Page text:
Public Health Code of EthicsPublic health is getting a new code of ethics.

Researchers announced the release of the new APHA Public Health Code of Ethics during a Monday session at APHA’s 2019 Annual Meeting and Expo in Philadelphia. The release marks the first update of the ethics document since 2002, when health researchers working with the Public Health Leadership Society released the original principles for ethical public health practice. APHA adopted the code’s principles and published them in its American Journal of Public Health.

So why does public health need a new ethics code? What was wrong with the old one? Well, some professionals complained that the previous version lacked vision, but the big reason is that approaches and issues have changed dramatically in public health, and a code of ethics 2.0 was needed to address those changes.

Over the last two decades, greater understanding has developed involving the social determinants of health, structural racism, and racial and gender bias. Addressing those issues is a big part of public health today.

Moreover, social inequity has ballooned since the Great Recession of 2007, creating more hardship for low-income people and minorities, Amy Fairchild, dean of the Ohio State University College of Public Health, told session attendees.

Job descriptions of public health workers have also changed, as many take positions in the private sector. The days when most new graduates joined a state or federal health agency with specific and similar tasks and challenges are gone.

Seeing the changes, leaders formed an APHA task force in 2014 — led by the APHA Ethics Section — to develop a code in line with the evolving public health landscape.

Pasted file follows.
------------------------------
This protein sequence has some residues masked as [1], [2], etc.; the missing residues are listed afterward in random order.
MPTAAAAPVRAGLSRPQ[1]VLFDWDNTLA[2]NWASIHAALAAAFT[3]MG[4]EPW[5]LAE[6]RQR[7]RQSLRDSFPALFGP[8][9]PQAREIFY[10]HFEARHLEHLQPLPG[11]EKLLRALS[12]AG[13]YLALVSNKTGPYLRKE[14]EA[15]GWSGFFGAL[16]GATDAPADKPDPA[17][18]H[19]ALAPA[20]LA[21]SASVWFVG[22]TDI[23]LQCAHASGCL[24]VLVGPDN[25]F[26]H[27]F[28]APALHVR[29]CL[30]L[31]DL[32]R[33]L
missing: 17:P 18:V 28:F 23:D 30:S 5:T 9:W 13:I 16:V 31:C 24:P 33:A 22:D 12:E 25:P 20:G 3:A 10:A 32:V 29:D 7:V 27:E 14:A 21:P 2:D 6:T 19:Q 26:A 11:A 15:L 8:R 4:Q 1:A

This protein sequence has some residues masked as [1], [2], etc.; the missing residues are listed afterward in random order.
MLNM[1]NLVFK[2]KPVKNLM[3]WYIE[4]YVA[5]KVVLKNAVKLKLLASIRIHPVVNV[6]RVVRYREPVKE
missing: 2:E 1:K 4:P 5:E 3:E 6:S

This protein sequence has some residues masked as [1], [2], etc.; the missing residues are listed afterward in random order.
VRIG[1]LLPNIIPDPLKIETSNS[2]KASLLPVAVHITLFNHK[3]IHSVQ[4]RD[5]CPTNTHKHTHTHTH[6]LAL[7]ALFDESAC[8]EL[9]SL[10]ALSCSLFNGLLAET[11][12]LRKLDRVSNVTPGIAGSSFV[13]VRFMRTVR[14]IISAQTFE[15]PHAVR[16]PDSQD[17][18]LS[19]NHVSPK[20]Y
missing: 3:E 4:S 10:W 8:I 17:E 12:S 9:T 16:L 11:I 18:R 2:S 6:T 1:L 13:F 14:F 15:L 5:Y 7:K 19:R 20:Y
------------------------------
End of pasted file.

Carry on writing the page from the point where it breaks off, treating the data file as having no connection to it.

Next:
The new APHA Public Health Code of Ethics has four sections that list and discuss shared foundational values and offers ethical guidance for actions and implementation strategies. The code can help professionals address a number of squirmy ethical issues.

For example:

  • How far should “tough love” go when trying to change unhealthful behavior in a marginalized group? Should a successful health program be scrapped because aspects of it might be interpreted as demeaning or disrespectful to individuals or communities?
  • Do public health researchers do enough to offset potential negative outcomes after implementing a program? Are public health workers using their power and authority judiciously and with humility?
  • Where should lines be drawn?

The APHA Public Health Code of Ethics aims to help health workers and researchers grapple with complex situations that butt heads with ethics.

“It is meant to stimulate a conversation about ethics that might not otherwise have occurred,” said Bruce Jennings, an adjunct associate professor in the Center for Biomedical Ethics and Society at the Vanderbilt Medical Center.

The code is not a disciplinary or regulatory document, speakers at the session emphasized. Its purpose is not to impact disciplinary proceedings or sanction professional misconduct.

“The document is a statement to the public about who we are” in public health, said Lisa Lee, associate vice president for research and innovation at Virginia Tech.

“I hope that the new code encourages and inspires people to engage in difficult conversations," Selena Ortiz, an assistant professor of health policy and administration at Penn State, said in an interview Monday. "[People can] look to the code as a resource or as a tool to help frame those discussions.”